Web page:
Religious authority in the moral maze

Has the church lost it? Does it matter?

Michael Buerk, chairman of BBC Radio’s Moral Maze

On BBC Radio’s Moral Maze this week, we discussed the moral authority of organised religion.

A report by the Independent Inquiry into Child Sexual Abuse has described a culture of deference in the Church of England which meant that perpetrators were allowed to hide and, when exposed, were often given more support than their victims. On the Maze, we asked whether Britain’s churches have lost all moral authority as a result of such scandals, or whether this has occurred as a result of a more profound decline in religious faith. Can such authority be repaired by good works? Some think the decline of religious authority is nothing to worry about or even something to celebrate, since individuals can make up their own morality. Others think that religion is essential for moral rules, and that its decline means a moral free-for-all and social disintegration.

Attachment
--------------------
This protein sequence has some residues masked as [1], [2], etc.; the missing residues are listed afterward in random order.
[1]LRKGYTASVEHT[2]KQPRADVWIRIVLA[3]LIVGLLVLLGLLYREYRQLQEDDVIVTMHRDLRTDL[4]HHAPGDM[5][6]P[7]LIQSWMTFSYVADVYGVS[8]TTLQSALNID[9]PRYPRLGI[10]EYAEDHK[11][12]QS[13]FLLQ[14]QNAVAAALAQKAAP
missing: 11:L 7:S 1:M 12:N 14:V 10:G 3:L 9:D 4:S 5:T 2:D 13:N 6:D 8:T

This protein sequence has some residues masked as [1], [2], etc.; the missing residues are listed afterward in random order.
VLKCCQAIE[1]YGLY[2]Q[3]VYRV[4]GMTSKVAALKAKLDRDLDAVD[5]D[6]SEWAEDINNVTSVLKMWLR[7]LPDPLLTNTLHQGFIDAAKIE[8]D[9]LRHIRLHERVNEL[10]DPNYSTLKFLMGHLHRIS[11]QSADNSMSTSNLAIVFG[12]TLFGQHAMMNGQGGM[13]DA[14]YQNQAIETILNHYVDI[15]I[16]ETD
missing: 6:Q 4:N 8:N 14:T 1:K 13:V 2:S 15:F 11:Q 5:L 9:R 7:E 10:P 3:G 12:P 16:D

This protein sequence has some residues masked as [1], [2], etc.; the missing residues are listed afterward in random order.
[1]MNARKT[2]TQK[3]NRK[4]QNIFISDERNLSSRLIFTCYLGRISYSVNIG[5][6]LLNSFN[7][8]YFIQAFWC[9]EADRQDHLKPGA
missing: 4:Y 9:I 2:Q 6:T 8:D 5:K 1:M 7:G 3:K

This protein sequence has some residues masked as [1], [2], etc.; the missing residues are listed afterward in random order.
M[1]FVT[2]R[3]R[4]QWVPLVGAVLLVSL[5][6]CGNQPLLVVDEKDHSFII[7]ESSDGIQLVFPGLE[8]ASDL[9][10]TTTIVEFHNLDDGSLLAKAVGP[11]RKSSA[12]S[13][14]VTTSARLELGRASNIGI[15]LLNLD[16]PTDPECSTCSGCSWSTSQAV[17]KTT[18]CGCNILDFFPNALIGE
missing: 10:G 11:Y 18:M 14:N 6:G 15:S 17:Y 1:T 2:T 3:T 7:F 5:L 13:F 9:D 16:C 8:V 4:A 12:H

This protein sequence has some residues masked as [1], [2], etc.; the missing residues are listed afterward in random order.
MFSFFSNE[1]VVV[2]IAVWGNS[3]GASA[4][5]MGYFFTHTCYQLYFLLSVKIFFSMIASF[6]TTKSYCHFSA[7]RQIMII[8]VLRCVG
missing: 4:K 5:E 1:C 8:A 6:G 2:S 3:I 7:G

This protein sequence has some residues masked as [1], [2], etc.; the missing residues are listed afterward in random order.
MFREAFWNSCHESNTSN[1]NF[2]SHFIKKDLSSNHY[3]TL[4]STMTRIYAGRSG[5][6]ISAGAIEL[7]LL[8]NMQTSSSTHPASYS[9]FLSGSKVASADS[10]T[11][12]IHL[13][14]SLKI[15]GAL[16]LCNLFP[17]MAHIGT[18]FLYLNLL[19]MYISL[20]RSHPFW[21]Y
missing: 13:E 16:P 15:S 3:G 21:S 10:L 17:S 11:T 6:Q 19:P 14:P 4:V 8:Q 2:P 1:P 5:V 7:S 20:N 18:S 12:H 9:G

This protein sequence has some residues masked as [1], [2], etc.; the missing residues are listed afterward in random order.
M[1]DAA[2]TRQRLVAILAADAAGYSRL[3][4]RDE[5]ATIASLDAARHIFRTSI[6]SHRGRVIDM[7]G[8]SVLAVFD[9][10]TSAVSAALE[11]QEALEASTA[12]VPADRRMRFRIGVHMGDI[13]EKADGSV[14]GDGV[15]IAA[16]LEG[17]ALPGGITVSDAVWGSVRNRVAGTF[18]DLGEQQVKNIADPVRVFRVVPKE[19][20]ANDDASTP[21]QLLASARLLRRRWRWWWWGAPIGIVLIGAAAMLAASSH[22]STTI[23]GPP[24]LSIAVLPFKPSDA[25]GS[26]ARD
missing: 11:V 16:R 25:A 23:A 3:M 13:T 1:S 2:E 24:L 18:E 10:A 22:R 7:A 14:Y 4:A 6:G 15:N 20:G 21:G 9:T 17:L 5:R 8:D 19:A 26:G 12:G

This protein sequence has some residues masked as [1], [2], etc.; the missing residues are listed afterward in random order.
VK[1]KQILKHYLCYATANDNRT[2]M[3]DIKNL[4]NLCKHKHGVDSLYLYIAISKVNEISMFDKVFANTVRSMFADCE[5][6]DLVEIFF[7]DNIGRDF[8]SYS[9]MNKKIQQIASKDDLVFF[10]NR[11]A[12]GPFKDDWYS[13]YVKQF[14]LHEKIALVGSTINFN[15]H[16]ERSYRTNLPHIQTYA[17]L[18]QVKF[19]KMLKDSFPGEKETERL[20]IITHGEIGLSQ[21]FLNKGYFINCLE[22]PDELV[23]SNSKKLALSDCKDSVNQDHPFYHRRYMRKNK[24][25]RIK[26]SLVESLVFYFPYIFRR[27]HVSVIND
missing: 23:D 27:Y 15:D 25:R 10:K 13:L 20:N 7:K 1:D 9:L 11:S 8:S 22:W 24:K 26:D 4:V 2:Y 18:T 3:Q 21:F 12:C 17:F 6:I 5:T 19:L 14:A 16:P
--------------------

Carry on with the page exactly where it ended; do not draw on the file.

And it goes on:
My fellow panellists were Giles Fraser, Mona Siddiqui and Andrew Doyle. Our witnesses were Dr Ed Condon, canon lawyer and Washington DC bureau chief of the Catholic News Agency; the Rt Rev Philip North, Bishop of Burnley; Francesca Stavrokopoulou, professor of Hebrew Bible and ancient religion at Exeter university; and the Rev Stephen Trott, vicar of Broughton and Pitsford in the Peterborough diocese and a Church Commissioner.

You can listen to the programme on BBC iPlayer here.

Recent posts

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